Russian émigrés, the first queens of the catwalk

Modern-day supermodels enjoy global celebrity and command mouth-watering fees. However, few know that it was the Russian émigré beauties of the early 20th century who first turned the work of fashion models into a prestigious and lucrative profession.

Natalia Paley. Source: AFP / East News

In the period after the First World War, Paris was flooded with émigrés from post-revolutionary Russia. They were well-educated, had impeccable manners and spoke fluent French. Russian aristocratic women, well-versed in fashions and desperate for a living, often worked as models for various Parisian fashion houses. Their beauty, aristocratic upbringing, charm and ability to present themselves generated a lot of income for popular brands of the time.

Natalie Paley

Natalie Paley was the first Russian beauty to make the journey from a model to a Hollywood diva. She was a daughter of Grand Duke Pavel Alexandrovich, Emperor Alexander II's son. After the 1917 revolution, Paley, together with her mother and sister, left Soviet Russia for Paris.

She started working as a model in the fashion houses Yteb and IRFE and very soon conquered fashionable Paris, becoming a trend-setting socialite and a queen of fashion.

On Coco Chanel's recommendation, Paley joined the prestigious fashion house of Lucien Lelong, whom she soon married. Later, having separated from Lelong, Paley moved to the U.S. and soon married Broadway producer John Wilson.

She also had a lengthy romantic relationship with the writer Erich Maria Remarque, which created a lot of stir in society. Paley appeared on the cover of Vogue magazine on numerous occasions and had a Lelong perfume named after her.

Maria Eristova

Maria Eristova. Source: Open source

Eristova, who was born in Tbilisi but lived in St. Petersburg from an early age, was a lady in waiting to Empress Alexandra Feodorovna. Tsar Nicholas II, struck by her beauty, said once: "It is a sin, princess, to be so beautiful."

After the Bolshevik Revolution, Eristova fled first for the Caucasus and then to Paris. In 1925, she was invited to work for Chanel, who at the time supported many Russian émigrés.

Eristova, petite and dark-haired, was the epitome of the type of beauty fashionable in the 1920s and perfectly suited Chanel's style of that period. Besides, Coco liked it to have "real Russian princesses" working for her.

At the time, models not only showed off clothes but were also supposed to, in several foreign languages, describe the clothes they were wearing to the clients. That was why Eristova, who was fluent in three languages, was very much appreciated.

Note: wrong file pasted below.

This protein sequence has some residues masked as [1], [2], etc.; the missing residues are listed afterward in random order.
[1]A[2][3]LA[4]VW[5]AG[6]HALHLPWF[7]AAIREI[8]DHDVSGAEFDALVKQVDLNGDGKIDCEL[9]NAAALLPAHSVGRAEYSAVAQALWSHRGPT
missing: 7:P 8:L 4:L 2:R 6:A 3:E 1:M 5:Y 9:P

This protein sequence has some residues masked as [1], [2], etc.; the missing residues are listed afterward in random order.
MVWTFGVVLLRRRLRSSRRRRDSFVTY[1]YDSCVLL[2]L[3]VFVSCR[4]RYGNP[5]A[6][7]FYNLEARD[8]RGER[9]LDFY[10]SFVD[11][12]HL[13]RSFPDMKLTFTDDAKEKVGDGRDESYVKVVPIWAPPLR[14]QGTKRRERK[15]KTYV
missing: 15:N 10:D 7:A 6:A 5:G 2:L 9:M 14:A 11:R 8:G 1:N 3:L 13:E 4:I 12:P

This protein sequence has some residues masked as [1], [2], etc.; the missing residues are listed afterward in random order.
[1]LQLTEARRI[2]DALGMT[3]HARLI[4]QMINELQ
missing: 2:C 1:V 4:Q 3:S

Teya (Yekaterina) Bobrikova

Yekaterina Bobrikova. Source: Open source

From 1927 to 1934, Yekaterina Bobrikova worked in the Jeanne Lanvin fashion house. Following Lanvin's example, she then set up a fashion house of her own, called Catherine Parel. The business lasted till 1948.

Like big fashion houses, Catherine Parel released two, albeit small, collections a year. Its client list featured famous Parisian actresses and singers of the time, including Michèle Morgan and Lys Gauty. The Catherine Parel fashion house also created costumes for the cinema, including for the film La Symphonie Pastorale, which received an award at the Cannes Film Festival.

Lud(mila) Fedoseyeva

Ludmila Fedoseyeva, Paris, 1938. Source: Open source

Lud Fedoseyeva was the best-paid Russian model, an émigré supermodel. She worked in occupied France and was considered to be the main competitor to Third Reich models. Her career was inextricably connected with the development of fashion photography, which had already become an important tool in fashion marketing.

The pictures taken of Fedoseyeva by Horst P. Horst (who had discovered her), Edward Steichen, and George Hoyningen-Huene often featured in Vogue and Harper's Bazaar. Fedoseyeva worked for fashion magazines as well as in advertising. A Horst picture of her in a dress inspired by Ancient Greece is still considered to be a gold standard of fashion photography.

Just before Paris was liberated, Fedoseyeva moved to Argentina, but when she returned, she discovered that both her work and fame had vanished. In the 1950s, the former fashion star first worked was a clerk in an airline company and later as a housekeeper in a home for elderly émigrés.

Iya de Gay (Lady Abdy)

Iya de Gay, Paris, 1925. Source: Open source

Iya de Gay's great-grandfather was a Frenchman who had fled to Russia at the time of the French Revolution. At the start of the First World War, de Gay and her mother found themselves in Germany, from where they managed to escape to Switzerland and then to France.

Unemployed and in constrained financial circumstances, de Gay came to the fashion house of the Callot sisters. She was offered the job as a model for a salary of 450 francs, including breakfast. It was a way out.

It was here that she was first noticed by one of the clients, an Englishman, who wanted to continue the acquaintance but was told that the Callot establishment had strict rules and clients were not allowed to meet girls there.

However, later the two ran into each other in a restaurant and Robert Edward Abdy, the fifth baronet from a rich aristocratic family, became de Gay's husband. They later divorced, but de Gay retained the title and was soon invited by Coco Chanel herself to design clothes for her fashion house.

De Gay was considered to be the epitome of elegance. Her pictures often appeared in Vogue and other fashion magazines, while big fashion houses supplied her with dresses for her numerous public appearances. Later, Lady Abdy became interested in the theater and took part in several theatrical productions. A tall, blue-eyed blonde, with a beautiful figure and a proud look on her face, she never doubted her worth.  

First published in Russian in Russkaya Semyorka.

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